Security Researcher Condemned for Publication Vulnerability + Update
That the fine is suspended means that Guillermito will have to pay up if he continues to publish about the vulnerability and other software vulnerabilities. As a result he has taken the Tegam publication, and a dozen others, from his website. He writes:
No more demonstration of security software weaknesses. It's now forbidden in my country. On march 8 2005 I've been condemned for exposing flaws in the anti-virus software and publishing proof of concept programs to demonstrate them. That's exactly what I did for a dozen or so steganography program, which often contained security holes so big you could pass a truck through.
So now you have to believe the editors marketing. Welcome in DisneyWorld. All steganography programs are perfect, super-solid, unbreakable, undetectable, without bugs nor flaws. They are all perfect. Use them. Hahaha. What a joke.
French news on the case (French)
At Copyfight they wonder about the legal provisions in play and this post has been Slashdotted, with some readers craving for more details. I wrote them in the earlier post on the subject I refererred to above. But to give a second overview, more related to yesterday's ruling, here's what I can additionally make up from a French account of the ruling. Read it if you're more fleunt in French than I am. If you want to skip the following, be sure to read the end of this update, it throws a different light on the case:
-Guillermito has been convicted for counterfeiting, I presume under article L335.3 of the French Intellectual Property Code.
-The Court established that there was a reproduction of parts of the source code of the program, which characterizes the counterfeiting.
-The Court puts aside the exeption of article L.122-6-1 of the Intellectual Property Code, because on the one hand Guillermito's handling was not aimed at solving compatability problems, and on the other hand article L.122-6-1 requires that he who handles has a license and does not harm the author's rights. Here's part of the text of the article:
The full English text of the French Intellectual Property Code can be found here.
III. A person having the right to use the software shall be entitled, without the authorization of the author, to observe, study or test the functioning of the software in order to determine the ideas and principles which underlie any element of the software if he does so while performing any of the acts of loading, displaying, running, transmitting or storing the software which he is entitled to do.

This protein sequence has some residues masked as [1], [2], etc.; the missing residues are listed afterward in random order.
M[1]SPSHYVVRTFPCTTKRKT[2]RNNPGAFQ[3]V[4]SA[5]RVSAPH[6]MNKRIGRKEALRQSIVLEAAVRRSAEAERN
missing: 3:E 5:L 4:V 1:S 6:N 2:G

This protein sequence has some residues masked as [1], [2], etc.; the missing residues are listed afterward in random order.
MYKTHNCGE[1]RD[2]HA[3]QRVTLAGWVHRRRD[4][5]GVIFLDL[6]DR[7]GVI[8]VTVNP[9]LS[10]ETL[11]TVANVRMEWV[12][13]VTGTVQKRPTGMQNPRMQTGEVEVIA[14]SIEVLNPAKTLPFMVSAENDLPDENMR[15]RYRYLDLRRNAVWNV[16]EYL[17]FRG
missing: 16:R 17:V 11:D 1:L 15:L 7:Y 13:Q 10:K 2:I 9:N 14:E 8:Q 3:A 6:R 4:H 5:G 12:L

IV. Reproduction of the code of the software or translation of the form of that code shall not require the authorization of the author where reproduction or translation within the meaning of item 1 or 2 of Article L. 122-6 is indispensable for obtaining the information necessary to achieve the interoperability of independently created software with other software, providing that the following conditions are met:
1°.these acts are performed by a person entitled to use a copy of the software or on his behalf by a person authorized to do so;
2°.the information necessary to achieve interoperability has not previously been readily available to the persons referred to in item 1, above;
3°.and these acts are confined to the parts of the original software which are necessary to achieve interoperability.
The information thus obtained may not:
1°.be used for goals other than to achieve the interoperability of the independently created software;
2°.be given to others, except where necessary for the interoperability of the independently created software;
3°.or be used for the development, production or marketing of software substantially similar in its expression, or for any other act which infringes copyright.
V. This Article may not be interpreted in such a way as to prejudice the normal exploitation of the software or to cause unreasonable prejudice to the author’s legitimate interests.
-The exception of private copying exception or short quotation was not taken into consideration.
-To the interpretation of the French account I referred to above, why Guillermito was probably convicted is that het used a pirated version of the Viguard anti-virus software for his research. It is questionable if the same outcome would be reached if a legimite version had been used.
This is enlightening, not the least on my part. However, the tactics of Tegam stand (see earlier posting), and it raises another question: if Tegam is actually using counterfeiting claims to effectively prevent the publication of Guillermito's research.
More subtle, still a negative outcome for the abillity to freely publish on security vulnerabilities.
The judgement in this ciminal case is yet to be published. The civil court case will follow at April 12th.